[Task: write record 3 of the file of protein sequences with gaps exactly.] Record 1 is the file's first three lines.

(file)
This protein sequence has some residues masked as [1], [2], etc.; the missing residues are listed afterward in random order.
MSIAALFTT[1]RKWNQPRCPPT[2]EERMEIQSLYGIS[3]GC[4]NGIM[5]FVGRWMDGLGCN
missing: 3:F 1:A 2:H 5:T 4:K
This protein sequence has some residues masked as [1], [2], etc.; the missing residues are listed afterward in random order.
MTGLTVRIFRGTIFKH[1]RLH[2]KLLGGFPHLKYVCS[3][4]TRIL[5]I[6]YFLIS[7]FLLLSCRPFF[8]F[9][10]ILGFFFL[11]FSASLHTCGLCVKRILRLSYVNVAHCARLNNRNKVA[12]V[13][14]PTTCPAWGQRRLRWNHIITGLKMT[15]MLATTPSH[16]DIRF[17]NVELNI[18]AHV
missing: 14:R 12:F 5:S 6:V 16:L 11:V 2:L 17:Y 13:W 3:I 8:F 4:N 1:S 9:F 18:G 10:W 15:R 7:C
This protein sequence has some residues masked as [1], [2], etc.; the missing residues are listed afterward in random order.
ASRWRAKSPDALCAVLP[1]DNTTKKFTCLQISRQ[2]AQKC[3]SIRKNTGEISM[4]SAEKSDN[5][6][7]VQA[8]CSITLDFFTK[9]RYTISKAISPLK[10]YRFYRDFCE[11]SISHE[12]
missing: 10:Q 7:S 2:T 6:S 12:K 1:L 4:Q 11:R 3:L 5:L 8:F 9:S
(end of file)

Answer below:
This protein sequence has some residues masked as [1], [2], etc.; the missing residues are listed afterward in random order.
ASRWRAKSPDALCAVLP[1]DNTTKKFTCLQISRQ[2]AQKC[3]SIRKNTGEISM[4]SAEKSDN[5][6][7]VQA[8]CSITLDFFTK[9]RYTISKAISPLK[10]YRFYRDFCE[11]SISHE[12]
missing: 10:Q 7:S 2:T 6:S 12:K 1:L 4:Q 11:R 3:L 5:L 8:F 9:S